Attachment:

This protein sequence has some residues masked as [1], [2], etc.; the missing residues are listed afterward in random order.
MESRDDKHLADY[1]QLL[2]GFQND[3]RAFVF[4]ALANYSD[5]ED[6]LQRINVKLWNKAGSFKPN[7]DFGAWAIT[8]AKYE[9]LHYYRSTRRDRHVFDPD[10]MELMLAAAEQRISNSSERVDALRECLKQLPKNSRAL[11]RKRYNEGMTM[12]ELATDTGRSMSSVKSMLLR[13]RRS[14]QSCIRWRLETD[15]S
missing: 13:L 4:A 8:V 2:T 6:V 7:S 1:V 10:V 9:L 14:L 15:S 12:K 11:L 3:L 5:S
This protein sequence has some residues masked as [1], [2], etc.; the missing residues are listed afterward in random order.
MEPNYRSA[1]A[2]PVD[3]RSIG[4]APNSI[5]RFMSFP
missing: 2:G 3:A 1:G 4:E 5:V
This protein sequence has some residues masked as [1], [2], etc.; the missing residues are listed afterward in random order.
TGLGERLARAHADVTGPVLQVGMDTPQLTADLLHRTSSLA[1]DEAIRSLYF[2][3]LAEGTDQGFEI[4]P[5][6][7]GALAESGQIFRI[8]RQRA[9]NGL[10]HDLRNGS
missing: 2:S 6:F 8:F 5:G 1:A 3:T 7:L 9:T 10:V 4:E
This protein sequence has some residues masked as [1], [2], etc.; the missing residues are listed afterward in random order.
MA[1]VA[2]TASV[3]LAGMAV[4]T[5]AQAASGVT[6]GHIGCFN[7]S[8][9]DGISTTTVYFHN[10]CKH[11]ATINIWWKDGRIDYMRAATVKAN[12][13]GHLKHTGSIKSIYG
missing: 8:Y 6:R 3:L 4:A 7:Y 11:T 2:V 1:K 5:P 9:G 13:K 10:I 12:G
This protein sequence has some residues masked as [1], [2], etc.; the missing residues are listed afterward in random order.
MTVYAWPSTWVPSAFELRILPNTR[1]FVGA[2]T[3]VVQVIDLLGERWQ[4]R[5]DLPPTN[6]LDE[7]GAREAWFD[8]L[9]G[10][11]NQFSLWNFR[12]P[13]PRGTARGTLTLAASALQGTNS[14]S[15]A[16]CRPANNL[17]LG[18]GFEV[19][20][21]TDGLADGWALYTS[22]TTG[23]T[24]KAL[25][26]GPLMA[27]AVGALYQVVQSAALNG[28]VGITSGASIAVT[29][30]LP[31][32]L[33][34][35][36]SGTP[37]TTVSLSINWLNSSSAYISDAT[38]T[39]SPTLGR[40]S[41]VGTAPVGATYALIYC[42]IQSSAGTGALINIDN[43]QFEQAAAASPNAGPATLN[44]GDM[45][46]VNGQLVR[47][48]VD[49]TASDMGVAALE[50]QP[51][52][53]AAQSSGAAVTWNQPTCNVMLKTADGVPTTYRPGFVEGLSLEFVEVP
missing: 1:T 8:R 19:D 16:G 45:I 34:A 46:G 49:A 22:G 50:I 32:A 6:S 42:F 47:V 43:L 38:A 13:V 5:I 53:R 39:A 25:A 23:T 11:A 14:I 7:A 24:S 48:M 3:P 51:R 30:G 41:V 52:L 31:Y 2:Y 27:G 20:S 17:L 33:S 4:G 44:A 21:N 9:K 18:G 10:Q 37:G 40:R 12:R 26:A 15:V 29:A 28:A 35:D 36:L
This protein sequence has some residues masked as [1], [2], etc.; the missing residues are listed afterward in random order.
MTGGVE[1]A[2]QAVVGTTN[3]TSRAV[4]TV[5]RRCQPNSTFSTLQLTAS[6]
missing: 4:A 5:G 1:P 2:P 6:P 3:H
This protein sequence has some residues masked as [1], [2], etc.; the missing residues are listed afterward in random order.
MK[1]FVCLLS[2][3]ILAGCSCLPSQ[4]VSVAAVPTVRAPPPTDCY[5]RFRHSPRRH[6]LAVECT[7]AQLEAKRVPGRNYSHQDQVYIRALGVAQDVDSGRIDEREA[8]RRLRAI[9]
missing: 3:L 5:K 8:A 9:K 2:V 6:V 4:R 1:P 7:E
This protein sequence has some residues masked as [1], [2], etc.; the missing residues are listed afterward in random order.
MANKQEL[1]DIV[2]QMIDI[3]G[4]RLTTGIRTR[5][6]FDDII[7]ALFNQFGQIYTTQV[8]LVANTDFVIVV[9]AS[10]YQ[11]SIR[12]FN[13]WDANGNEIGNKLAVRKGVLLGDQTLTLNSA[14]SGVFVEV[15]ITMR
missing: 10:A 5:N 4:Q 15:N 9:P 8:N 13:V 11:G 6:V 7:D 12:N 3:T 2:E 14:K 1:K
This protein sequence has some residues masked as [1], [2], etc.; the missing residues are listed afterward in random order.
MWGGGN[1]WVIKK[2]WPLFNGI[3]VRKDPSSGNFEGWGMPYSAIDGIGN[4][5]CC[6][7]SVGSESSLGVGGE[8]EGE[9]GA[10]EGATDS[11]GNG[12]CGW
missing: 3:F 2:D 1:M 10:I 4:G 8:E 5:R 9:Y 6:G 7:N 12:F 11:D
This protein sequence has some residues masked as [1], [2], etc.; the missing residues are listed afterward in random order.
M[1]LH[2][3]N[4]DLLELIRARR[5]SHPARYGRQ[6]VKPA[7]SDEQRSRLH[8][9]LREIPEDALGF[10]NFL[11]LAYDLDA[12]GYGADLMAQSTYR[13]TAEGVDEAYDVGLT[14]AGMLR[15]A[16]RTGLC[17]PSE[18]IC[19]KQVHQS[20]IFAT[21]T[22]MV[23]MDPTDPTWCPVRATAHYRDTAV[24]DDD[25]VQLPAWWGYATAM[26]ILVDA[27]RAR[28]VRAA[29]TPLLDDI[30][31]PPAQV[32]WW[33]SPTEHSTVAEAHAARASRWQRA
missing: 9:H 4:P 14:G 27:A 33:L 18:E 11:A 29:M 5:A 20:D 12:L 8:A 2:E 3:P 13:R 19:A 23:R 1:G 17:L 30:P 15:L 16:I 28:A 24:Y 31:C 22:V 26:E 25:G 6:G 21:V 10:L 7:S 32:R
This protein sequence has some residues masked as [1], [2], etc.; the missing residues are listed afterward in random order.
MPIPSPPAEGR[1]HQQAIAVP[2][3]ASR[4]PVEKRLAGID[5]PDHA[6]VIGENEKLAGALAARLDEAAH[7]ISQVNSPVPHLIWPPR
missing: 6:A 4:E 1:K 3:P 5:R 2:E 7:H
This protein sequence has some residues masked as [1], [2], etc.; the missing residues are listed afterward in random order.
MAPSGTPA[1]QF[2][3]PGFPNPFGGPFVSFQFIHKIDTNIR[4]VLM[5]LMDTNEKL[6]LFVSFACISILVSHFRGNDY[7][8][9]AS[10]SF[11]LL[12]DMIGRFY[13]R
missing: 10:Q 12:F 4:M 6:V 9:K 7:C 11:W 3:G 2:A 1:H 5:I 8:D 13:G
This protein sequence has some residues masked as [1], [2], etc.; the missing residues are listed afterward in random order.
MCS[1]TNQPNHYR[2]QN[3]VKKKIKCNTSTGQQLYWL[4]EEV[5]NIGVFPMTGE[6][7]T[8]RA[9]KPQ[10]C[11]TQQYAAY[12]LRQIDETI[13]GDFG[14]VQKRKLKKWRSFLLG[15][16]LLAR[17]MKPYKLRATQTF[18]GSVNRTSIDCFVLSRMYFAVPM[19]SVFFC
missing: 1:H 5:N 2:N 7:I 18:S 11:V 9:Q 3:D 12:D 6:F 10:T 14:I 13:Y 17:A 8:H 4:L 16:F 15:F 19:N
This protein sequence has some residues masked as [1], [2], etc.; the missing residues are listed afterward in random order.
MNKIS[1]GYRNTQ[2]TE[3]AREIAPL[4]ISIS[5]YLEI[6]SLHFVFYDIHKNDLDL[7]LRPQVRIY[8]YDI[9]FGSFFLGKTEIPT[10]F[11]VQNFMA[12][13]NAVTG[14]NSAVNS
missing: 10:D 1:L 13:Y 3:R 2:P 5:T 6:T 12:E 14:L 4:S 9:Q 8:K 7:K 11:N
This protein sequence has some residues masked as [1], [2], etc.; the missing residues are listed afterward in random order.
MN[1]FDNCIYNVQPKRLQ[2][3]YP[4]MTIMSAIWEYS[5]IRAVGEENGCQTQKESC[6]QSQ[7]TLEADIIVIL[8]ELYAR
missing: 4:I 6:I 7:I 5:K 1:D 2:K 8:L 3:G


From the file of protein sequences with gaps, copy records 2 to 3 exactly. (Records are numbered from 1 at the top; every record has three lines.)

This protein sequence has some residues masked as [1], [2], etc.; the missing residues are listed afterward in random order.
MEPNYRSA[1]A[2]PVD[3]RSIG[4]APNSI[5]RFMSFP
missing: 2:G 3:A 1:G 4:E 5:V
This protein sequence has some residues masked as [1], [2], etc.; the missing residues are listed afterward in random order.
TGLGERLARAHADVTGPVLQVGMDTPQLTADLLHRTSSLA[1]DEAIRSLYF[2][3]LAEGTDQGFEI[4]P[5][6][7]GALAESGQIFRI[8]RQRA[9]NGL[10]HDLRNGS
missing: 2:S 6:F 8:F 5:G 1:A 3:T 7:L 9:T 10:V 4:E